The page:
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Knight Foundation Award to Fund Interactive Music Programs at Drexel's ExCITe Center

April 30, 2013

Science of JazzDrexel University’s Expressive & Creative Interaction Technologies (ExCITe) Center is taking a step forward in efforts at the intersection of the arts, technology and science thanks to a grant from the John S. and James L. Knight Foundation.

The ExCITe Center’s proposal was chosen from a field of more than 1,300 initial submissions to receive funding from the foundation’s Knight Arts Challenge. Support will help engage and develop new audiences for the arts by developing a series of live music concerts enhanced with audio-visual technologies spanning various musical genres.

The focus will be on three major programming initiatives at the ExCITe Center: producing technologically augmented and interactive live concerts like the recent “Science of Jazz” concert during the Philadelphia Science Festival; creating hackathons for arts-related apps; and launching an artist-in-residence program to co-develop new works. Each element is an integral part of ExCITe’s mission to create a space where creative people can work together on innovative projects directly benefitting the Philadelphia region.

“Everyone loves live music, and most of us carry a powerful computing device -a smartphone- in our pockets,” said Dr. Youngmoo Kim, director of the ExCITe Center. “The opportunity to explore this intersection for greater understanding and enjoyment of music, particularly jazz and classical performances, has yet to be fully realized.”

“As our world, and our attention spans, become increasingly fragmented, arts groups are challenged with finding new ways to engage audiences.” said Dennis Scholl, vice president of arts at Knight Foundation. “Cross-genre performances, including those that blend in technology, show great promise towards bringing people into artistic works.”

Since its opening in the fall of 2012, the ExCITe Center, located at the corner of 34th and Market streets, has been helping to grow collaborative research and innovation in the city. Along with providing an open workspace for multidisciplinary research teams spanning the University and regional partners, the Center has hosted several community events, including the Random Hacks of Kindness hackathon and serving as the global main stage for this year’s International Space Apps Challenge presented by NASA. This July, a group of high school students will also participate through the annual Summer Music Technology program, hosted for the first time at ExCITe.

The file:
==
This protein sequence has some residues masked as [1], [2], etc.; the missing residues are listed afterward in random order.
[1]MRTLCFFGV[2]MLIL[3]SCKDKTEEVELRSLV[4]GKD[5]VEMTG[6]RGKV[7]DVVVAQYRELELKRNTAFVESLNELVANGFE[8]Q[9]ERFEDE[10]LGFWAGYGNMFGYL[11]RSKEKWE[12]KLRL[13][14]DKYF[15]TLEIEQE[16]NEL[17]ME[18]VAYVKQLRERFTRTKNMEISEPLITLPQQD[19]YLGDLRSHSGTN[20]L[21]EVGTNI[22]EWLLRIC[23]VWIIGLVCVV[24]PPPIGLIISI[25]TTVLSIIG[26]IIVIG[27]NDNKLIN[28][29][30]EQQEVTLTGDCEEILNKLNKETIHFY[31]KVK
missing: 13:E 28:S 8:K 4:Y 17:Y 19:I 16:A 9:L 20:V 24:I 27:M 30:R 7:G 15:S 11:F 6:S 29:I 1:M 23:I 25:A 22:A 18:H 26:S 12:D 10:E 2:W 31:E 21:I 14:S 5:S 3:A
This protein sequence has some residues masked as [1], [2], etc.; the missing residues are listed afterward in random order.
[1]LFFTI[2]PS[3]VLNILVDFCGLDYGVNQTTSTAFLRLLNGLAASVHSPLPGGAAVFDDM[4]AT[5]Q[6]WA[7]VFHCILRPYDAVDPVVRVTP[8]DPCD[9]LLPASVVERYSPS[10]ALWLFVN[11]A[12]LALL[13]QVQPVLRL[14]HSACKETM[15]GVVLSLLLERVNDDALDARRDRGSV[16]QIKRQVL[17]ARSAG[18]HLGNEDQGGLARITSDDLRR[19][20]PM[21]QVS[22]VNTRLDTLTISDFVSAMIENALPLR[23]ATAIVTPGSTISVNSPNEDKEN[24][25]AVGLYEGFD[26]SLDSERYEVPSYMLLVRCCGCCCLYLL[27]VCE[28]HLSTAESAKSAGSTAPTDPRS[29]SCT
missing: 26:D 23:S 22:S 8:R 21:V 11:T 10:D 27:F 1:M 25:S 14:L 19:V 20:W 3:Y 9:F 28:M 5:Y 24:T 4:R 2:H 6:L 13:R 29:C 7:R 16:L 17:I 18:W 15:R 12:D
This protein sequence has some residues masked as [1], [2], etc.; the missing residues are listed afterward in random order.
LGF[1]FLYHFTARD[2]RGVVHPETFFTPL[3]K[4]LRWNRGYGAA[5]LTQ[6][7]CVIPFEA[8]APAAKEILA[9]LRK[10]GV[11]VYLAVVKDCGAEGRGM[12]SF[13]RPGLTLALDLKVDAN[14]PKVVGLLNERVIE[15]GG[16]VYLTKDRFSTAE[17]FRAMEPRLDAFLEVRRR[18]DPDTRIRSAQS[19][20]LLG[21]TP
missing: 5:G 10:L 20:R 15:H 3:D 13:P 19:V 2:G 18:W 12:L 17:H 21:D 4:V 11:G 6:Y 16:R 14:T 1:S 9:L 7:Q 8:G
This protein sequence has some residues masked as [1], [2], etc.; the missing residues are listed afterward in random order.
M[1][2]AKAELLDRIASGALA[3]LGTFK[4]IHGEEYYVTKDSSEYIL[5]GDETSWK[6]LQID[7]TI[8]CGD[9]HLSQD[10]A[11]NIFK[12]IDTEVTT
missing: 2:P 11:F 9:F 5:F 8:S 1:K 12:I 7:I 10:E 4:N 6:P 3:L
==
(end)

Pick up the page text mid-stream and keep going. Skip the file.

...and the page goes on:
ExCITe projects and events have often focused on the intersection of music and technology. As part of the 2013 Philadelphia Science Festival, Kim brought together a group of internationally renowned musicians to participate in the “The Science of Jazz,” a unique concert event, for the second year in a row.  The musicians took the stage as an interactive smartphone app and visual display guided the audience through the intricacies of the sound, instrumentation and arrangement of the concert.

“At ExCITe, we pursue innovation in a unique manner through highly multidisciplinary activities, and we try to enable innovative projects benefitting the region that wouldn’t occur through traditional mechanisms,” Kim said. “We’re honored and thrilled to have the support of the Knight Foundation in pursuit of this vision.”

The John S. and James L. Knight Foundation’s Knight Arts Challenge funds innovative projects that engage and enrich Philadelphia’s communities. More than 1,300 organizations, groups and individuals applied for the Philadelphia Arts Challenge this year. The field was narrowed to 69 finalists, from which ExCITe’s proposal was one of 43 chosen for an award.

This award also represents the continuation of a partnership between Drexel and Knight Foundation over the past several years to support the arts in Philadelphia. Kim received a Knight Arts Challenge award in 2011 to develop an interactive smartphone app for the Philadelphia Orchestra. Students at Drexel’s Pennoni Honors College write a serial arts column for the Philadelphia Daily News as part of a grant from the Knight Foundation and the National Endowment for the Arts.